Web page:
If you don’t want to be a part of the majority who choose default settings, here are five questions to ask yourself that will help you lead more intentionally by design.

  1. What is my leadership mindset? (What are your values? How do these influence your mindset and your work?)

  2. How do I want others to experience me as a leader? (How do you want to make others feel? Is it clear who you are (and who you are not?)

  3. Who do I want to model my leadership after? (Who inspires you?  How can you surround yourself with leaders who inspire you?)

  4. How will I cultivate meaningful relationships as a leader? (What actions will you take to build relationships?  With whom do you need to build stronger relationships?)

  5. How do I want to change and grow as a leader? (What areas of curiosity will you dive into? How will you evolve over time?)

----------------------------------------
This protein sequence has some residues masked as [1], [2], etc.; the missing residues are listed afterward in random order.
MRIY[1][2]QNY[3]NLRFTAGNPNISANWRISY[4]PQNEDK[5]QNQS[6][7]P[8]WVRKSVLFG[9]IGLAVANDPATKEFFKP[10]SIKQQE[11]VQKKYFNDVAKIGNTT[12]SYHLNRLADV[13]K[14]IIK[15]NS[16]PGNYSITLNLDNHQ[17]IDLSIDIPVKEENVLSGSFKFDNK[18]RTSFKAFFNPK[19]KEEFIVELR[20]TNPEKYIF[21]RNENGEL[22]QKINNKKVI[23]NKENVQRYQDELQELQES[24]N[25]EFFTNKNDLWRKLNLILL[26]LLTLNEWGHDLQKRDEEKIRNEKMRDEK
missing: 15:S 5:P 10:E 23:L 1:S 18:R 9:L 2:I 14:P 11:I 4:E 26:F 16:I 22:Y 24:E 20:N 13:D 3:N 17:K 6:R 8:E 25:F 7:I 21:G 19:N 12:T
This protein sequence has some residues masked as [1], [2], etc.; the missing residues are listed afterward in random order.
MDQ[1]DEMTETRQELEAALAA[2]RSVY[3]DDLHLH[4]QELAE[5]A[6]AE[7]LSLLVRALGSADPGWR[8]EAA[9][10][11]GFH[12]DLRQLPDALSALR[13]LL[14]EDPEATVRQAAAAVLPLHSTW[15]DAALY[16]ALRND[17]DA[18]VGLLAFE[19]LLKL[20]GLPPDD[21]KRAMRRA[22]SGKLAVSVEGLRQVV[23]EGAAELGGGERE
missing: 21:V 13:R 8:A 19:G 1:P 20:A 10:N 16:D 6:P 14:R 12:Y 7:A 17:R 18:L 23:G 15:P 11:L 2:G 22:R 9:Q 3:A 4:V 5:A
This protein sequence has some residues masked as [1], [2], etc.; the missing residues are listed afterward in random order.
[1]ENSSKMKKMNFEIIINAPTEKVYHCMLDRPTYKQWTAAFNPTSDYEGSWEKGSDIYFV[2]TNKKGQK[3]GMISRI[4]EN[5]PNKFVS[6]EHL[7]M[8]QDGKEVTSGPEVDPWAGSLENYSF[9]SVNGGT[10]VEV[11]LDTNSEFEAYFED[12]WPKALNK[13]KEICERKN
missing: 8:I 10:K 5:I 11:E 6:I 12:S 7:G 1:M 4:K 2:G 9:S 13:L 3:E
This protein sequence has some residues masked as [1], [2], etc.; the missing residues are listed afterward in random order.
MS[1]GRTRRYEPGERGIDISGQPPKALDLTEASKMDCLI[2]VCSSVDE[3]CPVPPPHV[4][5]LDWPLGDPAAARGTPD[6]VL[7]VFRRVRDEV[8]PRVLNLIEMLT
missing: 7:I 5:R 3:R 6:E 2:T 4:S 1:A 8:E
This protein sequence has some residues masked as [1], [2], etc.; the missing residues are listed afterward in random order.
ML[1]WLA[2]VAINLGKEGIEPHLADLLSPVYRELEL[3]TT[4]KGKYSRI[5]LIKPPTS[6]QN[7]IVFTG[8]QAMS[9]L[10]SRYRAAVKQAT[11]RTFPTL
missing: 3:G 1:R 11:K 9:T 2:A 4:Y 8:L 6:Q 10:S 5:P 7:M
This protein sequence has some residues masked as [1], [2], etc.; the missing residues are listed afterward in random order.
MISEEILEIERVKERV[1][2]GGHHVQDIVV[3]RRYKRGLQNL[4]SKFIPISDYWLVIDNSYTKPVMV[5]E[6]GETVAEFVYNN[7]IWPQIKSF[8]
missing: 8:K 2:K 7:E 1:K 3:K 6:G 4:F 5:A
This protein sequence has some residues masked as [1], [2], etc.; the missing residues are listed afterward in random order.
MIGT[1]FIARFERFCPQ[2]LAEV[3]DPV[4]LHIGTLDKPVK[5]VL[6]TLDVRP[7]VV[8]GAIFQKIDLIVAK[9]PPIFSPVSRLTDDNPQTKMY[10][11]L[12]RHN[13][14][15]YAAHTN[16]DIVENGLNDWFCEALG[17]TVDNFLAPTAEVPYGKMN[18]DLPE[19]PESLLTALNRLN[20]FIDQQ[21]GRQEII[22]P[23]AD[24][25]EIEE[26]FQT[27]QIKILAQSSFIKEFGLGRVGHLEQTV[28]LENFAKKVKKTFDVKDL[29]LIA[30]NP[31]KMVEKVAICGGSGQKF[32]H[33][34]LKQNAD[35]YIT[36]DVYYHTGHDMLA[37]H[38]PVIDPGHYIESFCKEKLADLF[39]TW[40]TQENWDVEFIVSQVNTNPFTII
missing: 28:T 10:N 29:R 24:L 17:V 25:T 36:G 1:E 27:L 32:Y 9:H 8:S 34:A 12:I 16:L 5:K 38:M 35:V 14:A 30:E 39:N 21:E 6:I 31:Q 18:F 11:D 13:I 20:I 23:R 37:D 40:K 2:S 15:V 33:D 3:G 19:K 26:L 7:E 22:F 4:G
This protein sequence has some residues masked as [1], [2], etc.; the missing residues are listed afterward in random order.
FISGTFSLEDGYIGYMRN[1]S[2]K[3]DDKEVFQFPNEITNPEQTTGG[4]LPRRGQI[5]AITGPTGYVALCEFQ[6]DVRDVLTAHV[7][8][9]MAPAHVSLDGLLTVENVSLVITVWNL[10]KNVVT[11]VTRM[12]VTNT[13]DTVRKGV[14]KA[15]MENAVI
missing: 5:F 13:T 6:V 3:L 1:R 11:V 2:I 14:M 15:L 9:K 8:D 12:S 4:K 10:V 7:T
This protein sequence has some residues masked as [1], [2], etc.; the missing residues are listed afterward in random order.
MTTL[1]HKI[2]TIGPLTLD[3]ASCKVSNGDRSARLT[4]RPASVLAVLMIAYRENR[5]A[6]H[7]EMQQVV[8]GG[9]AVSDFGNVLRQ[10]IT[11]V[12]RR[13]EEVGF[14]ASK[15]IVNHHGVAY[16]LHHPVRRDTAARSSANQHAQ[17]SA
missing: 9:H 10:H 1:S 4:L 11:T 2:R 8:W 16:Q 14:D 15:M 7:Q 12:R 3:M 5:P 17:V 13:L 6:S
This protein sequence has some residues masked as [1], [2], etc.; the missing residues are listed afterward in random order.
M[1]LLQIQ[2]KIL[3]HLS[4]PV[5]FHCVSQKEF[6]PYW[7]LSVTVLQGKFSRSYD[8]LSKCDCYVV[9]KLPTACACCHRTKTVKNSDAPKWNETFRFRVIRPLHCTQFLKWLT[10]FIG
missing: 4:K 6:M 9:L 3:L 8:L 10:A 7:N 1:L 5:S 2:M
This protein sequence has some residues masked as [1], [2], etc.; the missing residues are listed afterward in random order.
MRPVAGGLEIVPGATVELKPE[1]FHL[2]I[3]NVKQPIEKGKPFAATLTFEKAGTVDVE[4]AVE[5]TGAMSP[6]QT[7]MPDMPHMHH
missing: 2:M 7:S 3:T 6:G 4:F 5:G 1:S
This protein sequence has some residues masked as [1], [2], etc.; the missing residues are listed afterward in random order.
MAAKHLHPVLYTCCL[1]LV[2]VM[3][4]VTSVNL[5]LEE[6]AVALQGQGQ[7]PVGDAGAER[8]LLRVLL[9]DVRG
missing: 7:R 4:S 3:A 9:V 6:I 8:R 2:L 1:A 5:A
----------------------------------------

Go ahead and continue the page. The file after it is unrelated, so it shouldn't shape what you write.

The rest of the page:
Answering these five questions will help you begin to design how you lead and create your own personal brand of leadership.  How you lead can be different from other principals, superintendents that came before you.  It can be different from your colleagues or how educational leaders are portrayed in the media. You do not need to be like the sixty-seven percent of people who accept the default settings of life.  I’m convinced together we can redesign the role of educational leaders and create a system where all leaders are leading by design rather than default.

Leader as Designer


Last year brought innovation and some pretty cool new inventions to a lot of industries, yet we still see very little innovation or large-scale change in education. We continue to face many of the same problems we have been facing for years—problems of equity, achievement gaps, outdated instructional practices and lack of funding just to name a few.  As I ponder the problems and solutions we’ve collectively tried, I am convinced it’s time to more widely embrace design thinking and mindsets of designers in education.